Periodic Reporting for period 1 - NU-RING (NUclear reactions at RINGs)
Reporting period: 2019-06-01 to 2021-05-31
Direct measurements of neutron capture or neutron-induced fission on unstable isotopes are very difficult for several reasons, one reason is the lack of radioactive targets available. The most promising approach to overcome the difficulties is to use surrogate reactions in regular or inverse kinematics. The surrogate reaction produces the compound nucleus of interest by a different reaction than the neutron-capture reaction (Figure 1). The different decay probabilities (gamma, neutron-emission and fission) of the compound nucleus are used to tune model parameters that will lead to much more accurate predictions of the desired neutron cross sections. In addition, performing reactions using the inverse kinematics technique will allow to access short-lived nuclei and detect all the decay channels (gamma, neutron-emission and fission) simultaneously. Moreover, the study of surrogate reactions in storage rings would provide data of exceptional quality data due to the very good emittance and purity of the stored beam. The setup proposed to measure all the decay channels is shown in Figure 2.
A heavy-ion storage ring is an ensemble of beam pipes and electro-magnetic devices arranged in a closed geometry where the heavy ions turn with high frequencies, about 1 MHz at 10 MeV/u. The storage of heavy ions needs minimizing atomic reactions between the stored beam and the residual gas inside the ring. Therefore, heavy-ion storage beams are operated at ultra-high vacuum (UHV) conditions (10^-11 to 10^-12 mbar). The presence of an electron color allows to keep the beam conditions each turn, even after passing a ultra-thin gas targets (10^13 atoms/cm^2). This type of target is of great advantage for surrogate reactions since the beam will only interact with the desired material and in a well-defined interaction zone. The outstanding beam quality, along with the very small straggling induced by the ultra-thin target enables a very precise measurement of the excitation energy of the decaying nucleus.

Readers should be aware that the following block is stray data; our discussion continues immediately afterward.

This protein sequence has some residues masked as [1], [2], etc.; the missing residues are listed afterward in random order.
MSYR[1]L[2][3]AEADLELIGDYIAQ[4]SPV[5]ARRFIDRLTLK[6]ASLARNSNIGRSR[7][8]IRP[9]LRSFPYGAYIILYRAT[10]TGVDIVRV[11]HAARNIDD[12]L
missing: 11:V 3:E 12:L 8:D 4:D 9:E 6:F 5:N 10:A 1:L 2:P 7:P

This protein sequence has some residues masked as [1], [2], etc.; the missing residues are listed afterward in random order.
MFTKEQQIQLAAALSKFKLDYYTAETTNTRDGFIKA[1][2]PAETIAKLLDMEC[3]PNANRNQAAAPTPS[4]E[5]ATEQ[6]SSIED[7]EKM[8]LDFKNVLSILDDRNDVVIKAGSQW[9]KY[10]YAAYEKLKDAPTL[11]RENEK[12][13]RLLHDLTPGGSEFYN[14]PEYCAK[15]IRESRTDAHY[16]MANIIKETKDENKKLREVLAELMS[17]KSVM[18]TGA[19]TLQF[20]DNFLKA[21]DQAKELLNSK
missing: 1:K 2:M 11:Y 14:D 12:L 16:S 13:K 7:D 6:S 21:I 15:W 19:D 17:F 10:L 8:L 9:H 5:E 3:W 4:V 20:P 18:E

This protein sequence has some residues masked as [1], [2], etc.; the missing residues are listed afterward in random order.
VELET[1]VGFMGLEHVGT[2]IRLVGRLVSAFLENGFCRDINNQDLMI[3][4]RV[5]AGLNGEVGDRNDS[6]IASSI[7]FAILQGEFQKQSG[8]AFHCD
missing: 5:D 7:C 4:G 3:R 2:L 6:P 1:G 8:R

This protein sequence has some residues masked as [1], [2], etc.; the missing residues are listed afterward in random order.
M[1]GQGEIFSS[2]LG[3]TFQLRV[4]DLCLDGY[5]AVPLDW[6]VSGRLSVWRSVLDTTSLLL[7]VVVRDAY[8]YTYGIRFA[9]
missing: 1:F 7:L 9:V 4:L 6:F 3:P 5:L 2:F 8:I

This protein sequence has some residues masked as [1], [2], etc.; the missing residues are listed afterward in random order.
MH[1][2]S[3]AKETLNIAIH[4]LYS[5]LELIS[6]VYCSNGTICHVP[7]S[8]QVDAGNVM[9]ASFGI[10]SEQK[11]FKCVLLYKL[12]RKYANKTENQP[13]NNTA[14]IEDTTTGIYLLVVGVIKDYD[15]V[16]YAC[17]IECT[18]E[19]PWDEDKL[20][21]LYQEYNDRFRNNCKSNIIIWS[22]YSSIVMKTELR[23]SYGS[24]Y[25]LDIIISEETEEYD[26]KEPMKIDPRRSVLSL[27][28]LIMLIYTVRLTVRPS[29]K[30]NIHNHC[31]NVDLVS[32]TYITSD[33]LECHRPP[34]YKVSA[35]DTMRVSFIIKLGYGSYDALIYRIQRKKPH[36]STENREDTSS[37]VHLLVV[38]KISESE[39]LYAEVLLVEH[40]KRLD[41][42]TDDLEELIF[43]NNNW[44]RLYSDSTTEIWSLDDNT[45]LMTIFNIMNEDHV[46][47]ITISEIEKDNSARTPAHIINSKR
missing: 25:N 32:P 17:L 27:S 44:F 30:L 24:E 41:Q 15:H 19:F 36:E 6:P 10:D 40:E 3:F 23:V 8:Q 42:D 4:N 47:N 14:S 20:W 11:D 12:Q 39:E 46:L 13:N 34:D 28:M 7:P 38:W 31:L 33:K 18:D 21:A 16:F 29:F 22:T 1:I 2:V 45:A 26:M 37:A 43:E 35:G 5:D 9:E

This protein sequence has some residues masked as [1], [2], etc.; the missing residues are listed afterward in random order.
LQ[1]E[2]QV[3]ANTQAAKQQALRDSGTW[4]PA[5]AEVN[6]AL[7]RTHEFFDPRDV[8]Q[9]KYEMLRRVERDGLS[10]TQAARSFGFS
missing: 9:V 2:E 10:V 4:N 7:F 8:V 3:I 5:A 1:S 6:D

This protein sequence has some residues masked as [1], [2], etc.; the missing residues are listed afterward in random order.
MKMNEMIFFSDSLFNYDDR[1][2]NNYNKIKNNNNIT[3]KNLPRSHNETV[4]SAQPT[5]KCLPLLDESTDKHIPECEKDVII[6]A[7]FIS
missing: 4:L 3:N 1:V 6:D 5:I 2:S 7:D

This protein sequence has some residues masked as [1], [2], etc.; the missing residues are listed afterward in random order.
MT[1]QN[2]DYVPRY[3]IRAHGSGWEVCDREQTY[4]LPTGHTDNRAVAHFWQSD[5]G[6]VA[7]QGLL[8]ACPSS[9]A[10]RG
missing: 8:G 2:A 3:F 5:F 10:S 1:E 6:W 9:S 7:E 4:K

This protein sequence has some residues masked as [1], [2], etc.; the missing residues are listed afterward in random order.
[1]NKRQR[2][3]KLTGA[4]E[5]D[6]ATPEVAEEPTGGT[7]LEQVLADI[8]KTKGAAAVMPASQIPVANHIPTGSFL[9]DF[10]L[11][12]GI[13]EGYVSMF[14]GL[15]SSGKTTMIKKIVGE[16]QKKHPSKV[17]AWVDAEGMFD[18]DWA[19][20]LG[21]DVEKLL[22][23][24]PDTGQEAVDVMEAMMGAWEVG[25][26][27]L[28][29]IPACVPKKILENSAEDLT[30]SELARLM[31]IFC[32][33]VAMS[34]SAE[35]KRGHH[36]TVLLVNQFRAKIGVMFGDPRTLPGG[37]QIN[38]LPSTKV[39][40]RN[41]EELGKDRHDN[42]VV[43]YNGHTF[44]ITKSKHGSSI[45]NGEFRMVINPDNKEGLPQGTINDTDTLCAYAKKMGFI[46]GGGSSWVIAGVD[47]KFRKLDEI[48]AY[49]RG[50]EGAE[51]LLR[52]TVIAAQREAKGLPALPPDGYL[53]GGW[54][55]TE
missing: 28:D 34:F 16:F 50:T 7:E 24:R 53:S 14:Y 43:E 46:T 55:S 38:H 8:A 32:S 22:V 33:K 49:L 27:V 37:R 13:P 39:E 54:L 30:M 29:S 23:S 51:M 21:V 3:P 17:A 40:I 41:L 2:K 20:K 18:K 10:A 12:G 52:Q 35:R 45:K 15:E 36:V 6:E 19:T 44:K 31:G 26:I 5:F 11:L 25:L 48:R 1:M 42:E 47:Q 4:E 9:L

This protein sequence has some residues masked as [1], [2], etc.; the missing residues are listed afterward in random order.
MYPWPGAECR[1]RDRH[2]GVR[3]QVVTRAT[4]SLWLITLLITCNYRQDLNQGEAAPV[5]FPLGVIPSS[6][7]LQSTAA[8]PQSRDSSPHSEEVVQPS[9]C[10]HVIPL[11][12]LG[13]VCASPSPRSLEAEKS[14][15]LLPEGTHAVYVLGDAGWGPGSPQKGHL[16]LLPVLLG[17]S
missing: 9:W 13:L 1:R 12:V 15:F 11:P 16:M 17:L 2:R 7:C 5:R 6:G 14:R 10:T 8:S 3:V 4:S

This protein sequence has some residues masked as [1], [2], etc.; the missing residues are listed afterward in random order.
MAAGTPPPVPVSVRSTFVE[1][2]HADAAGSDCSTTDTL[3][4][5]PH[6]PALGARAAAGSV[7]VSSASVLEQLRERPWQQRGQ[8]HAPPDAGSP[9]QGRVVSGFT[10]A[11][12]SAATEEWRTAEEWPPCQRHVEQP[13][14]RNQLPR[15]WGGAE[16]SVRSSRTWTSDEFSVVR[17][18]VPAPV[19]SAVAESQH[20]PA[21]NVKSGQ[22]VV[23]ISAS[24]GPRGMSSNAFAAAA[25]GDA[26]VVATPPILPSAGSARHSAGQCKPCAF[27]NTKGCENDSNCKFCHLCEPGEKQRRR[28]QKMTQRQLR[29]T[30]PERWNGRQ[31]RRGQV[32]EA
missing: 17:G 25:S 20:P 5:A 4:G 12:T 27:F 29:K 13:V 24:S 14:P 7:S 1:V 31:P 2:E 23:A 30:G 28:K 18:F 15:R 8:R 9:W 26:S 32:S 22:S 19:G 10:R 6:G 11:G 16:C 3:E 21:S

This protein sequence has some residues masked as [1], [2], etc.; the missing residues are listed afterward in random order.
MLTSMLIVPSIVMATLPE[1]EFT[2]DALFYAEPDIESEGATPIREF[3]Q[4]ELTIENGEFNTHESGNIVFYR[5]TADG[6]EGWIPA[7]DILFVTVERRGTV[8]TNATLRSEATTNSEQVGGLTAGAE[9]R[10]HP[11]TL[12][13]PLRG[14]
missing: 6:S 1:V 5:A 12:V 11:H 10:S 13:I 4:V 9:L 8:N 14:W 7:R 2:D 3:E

The NU-RING project proposed to set the basis to perform surrogate-reaction experiments in inverse kinematics using storage rings. We have focused our efforts on the prepare for experiments at the ESR and the CRYRING storage rings of GSI/FAIR. Nevertheless, we have proposed solutions useful and applicable to other existing and future storage rings.
The goals of Nu-Ring were four: a) definition of the set-up to be used for the surrogate measurements using simulations; b) study of the response of solar cells to heavy ions above 1 MeV/u, evaluating their suitability to work as heavy particle detectors; c) evaluate the use of solar cells in the UHV environment; d) produce high-quality benchmark data in direct kinematics by measuring the γ-emission probability of 208Pb induced by the 208Pb(d,d’) reaction.
After the 7 months of the project we have proven the feasibility of the study of the 238U(d,d') reaction at the CRYRING storage ring and we have also perform first tests on solar cells. These preliminary tests indicate solar cells are suitable to be used as heavy ion detectors at the storage ring.
Simulations were performed using the Geant4 software tool. These simulations proved the feasibility of the study of the 238U(d,d’) reaction at the CRYRING storage ring. The simulations included the development of an event generator, that provided the particle features of the reaction products. These were provided to the Geant4 particle transportation software. The output of the simulations allowed us to reconstruct of the energy excitation of the decaying nucleus, the distribution of the fission fragments and the position of the heavy-residues that proceeded with the beam direction. These results were submitted to the NPA IV peer-reviewed open-access proceedings.
The response of solar cells to heavy-ion beams with energies above 1 MeV/u was tested at the GANIL facility, Caen, France. During such test old and newly developed pre-amplifiers were used. It was obtained for the of a 10x10 mm2 cell an energy resolution (sigma) of 3% and a time resolution (FWHM) of 4 ns. Such results were recently submitted to NIM A (http://arxiv.org/abs/1912.11042).
Regarding the UHV compatibility, some preliminary tests performed by the vacuum group of GSI, Darmstadt, Germany, indicate the feasibility to use solar cells inside storage rings as the outgassing rate is really low. Within Nu-Ring we have designed an UHV test bench that will be located at the CENBG (host laboratory) and where the UHV-compatibility of solar cells and other components of the detection system will be carefully investigated.